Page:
User Experience

Facilitating a positive experience between agritech hardware and software.

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Emma Campbell

September 21, 2022

Woman up ladder on water tank holding a phone and connecting to a gateway controller on the water tank.

In the agritech sector, hardware and software often come hand in hand. As a result, users experience a challenging combination of physical and digital touchpoints during the set-up phase. Creating a guided onboarding experience rather than a frustrating guessing game can mean the difference between an engaged customer and one already looking for an alternative solution. 

The relationship between your hardware and software is fundamental to the value you offer to your users and the type of experience they will have with your technology. In this article, we discuss the role hardware plays in usability, prioritising the onboarding experience and key questions to consider when developing your agritech product. 

The role of hardware.

With user experience, software often gets most of the attention. However, depending on the role hardware plays, it’s just as important to consider the physical usability. There are two common scenarios for hardware interaction. One is a ‘set and forget’ where the hardware is primarily used to transmit data points and actions. For example, with Halter’s Smart Cow Collars, users have very little interaction with the hardware once the initial set-up is complete. The second is where users must interact directly with hardware to perform a task. For example, Gallagher’s Weigh Scales require using both the touchscreen and the physical controls when weighing livestock. If the usability of the hardware is flawed, it can prevent users from reaching the actual value your product is capable of delivering for them.

Component integration is more important than the raw power of each individual component. The ultimate test of a product comes when humans confront it.
- Jakob Nielsen, Nielsen Norman Group 

Prioritise creating a seamless onboarding experience.

When it comes to hardware and software integration, particularly for set and forget hardware, the focus must be on the onboarding experience. Ensure it’s clear at what part of the process the user should be configuring the hardware and when they should be configuring the software. Agritech users typically work under environmental and time pressure constraints, so if the initial set-up is complex, it won’t matter how brilliant your software experience is if they can’t even make it that far. Your goal should always be to create an experience your users are happy to recommend to others.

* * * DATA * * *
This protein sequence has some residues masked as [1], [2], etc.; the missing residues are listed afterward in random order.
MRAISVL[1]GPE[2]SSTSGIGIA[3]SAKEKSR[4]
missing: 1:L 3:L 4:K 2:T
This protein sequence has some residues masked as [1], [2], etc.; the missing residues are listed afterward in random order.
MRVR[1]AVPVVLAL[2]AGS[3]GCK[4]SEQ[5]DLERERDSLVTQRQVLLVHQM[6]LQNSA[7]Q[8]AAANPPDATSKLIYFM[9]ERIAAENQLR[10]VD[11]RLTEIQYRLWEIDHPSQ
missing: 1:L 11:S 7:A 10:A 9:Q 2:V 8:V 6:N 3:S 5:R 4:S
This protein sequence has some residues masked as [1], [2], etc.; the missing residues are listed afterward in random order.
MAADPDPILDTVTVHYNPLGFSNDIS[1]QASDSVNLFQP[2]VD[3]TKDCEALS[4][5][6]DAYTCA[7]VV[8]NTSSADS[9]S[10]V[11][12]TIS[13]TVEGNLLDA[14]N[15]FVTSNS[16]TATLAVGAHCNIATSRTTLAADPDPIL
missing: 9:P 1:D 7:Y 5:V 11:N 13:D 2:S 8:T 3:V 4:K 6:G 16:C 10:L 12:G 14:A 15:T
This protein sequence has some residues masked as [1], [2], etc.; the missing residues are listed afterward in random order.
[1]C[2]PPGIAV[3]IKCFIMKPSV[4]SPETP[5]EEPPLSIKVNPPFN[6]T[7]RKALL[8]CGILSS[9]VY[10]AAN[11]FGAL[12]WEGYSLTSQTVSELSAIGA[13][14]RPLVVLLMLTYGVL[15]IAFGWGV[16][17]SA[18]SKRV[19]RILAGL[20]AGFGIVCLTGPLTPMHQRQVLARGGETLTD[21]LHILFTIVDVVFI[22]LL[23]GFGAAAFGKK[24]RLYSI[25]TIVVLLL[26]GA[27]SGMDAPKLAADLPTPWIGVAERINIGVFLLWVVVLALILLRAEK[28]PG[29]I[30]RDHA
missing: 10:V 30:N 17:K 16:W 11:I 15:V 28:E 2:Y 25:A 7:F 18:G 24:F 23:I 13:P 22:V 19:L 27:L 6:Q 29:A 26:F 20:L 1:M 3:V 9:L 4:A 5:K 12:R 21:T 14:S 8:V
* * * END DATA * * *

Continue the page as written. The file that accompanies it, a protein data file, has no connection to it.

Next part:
If the means to collect this information is difficult or confusing, you risk users never being able to discover the true value proposition of your product.

Not sure where to start? These are the questions you should be considering for your agritech technology.

What does a guided experience look like?

When a user sets up hardware that connects to an online platform, is it clear what steps they need to complete to form the connection and in what order? Then, think about how you might deliver these instructions to your users. For example, you could provide a booklet with their purchase, have them follow a step-by-step online wizard, or maybe you can automate your hardware and software to prompt the user to their next step. The right solution will become more apparent the more you talk to your users.

Where will the hardware be located?

The location of the hardware set-up is a vital consideration for creating an optimised onboarding experience. For example, if the hardware resides in a field, will the user need to go back and forth between the paddock and their desktop computer for the set-up process? Or can they configure the hardware on location with a mobile app or move it outside once the initial set-up is complete? By physically going through the process yourself, you’ll start to understand your users’ perspectives and identify areas of opportunity.

What does the environment look like?

If the hardware or software requires regular interaction, the physical environment users will be in when working with your product will significantly impact the user experience. Influencing factors could include internet connectivity and weather. It helps if you also think about what is happening around the user while they’re interacting with your product. For example, are they also trying to manage a flock of sheep or preparing for the next dairy cow? Accounting for the environmental factors users experience when interacting with the hardware or software will allow you to be a step ahead of eliminating feelings of frustration, despite the surroundings.

What is the value?

Often, agtech companies focus on the hardware and neglect communicating the outcomes users can benefit from with the data they collect. For example, instead of selling weigh scales, you could sell the ability to accurately adjust drench doses to ensure animal welfare and save money from wastage.  

Although customers purchase the physical hardware, the data insights generated within the software represent the product’s actual value.

The hardware is usually the means to get the value; the real value lies in the data collected by the hardware and the insights presented in an online portal. You must ensure that the onboarding experience doesn’t prevent users from reaching that value.

The value your product provides lies in the hardware and software user experience.

At Bo Studio, we’re your agritech UX experts. We'd love to connect and learn more about your successes and challenges when it comes to the relationship between hardware and software. So send us an email, or connect with us on LinkedIn.

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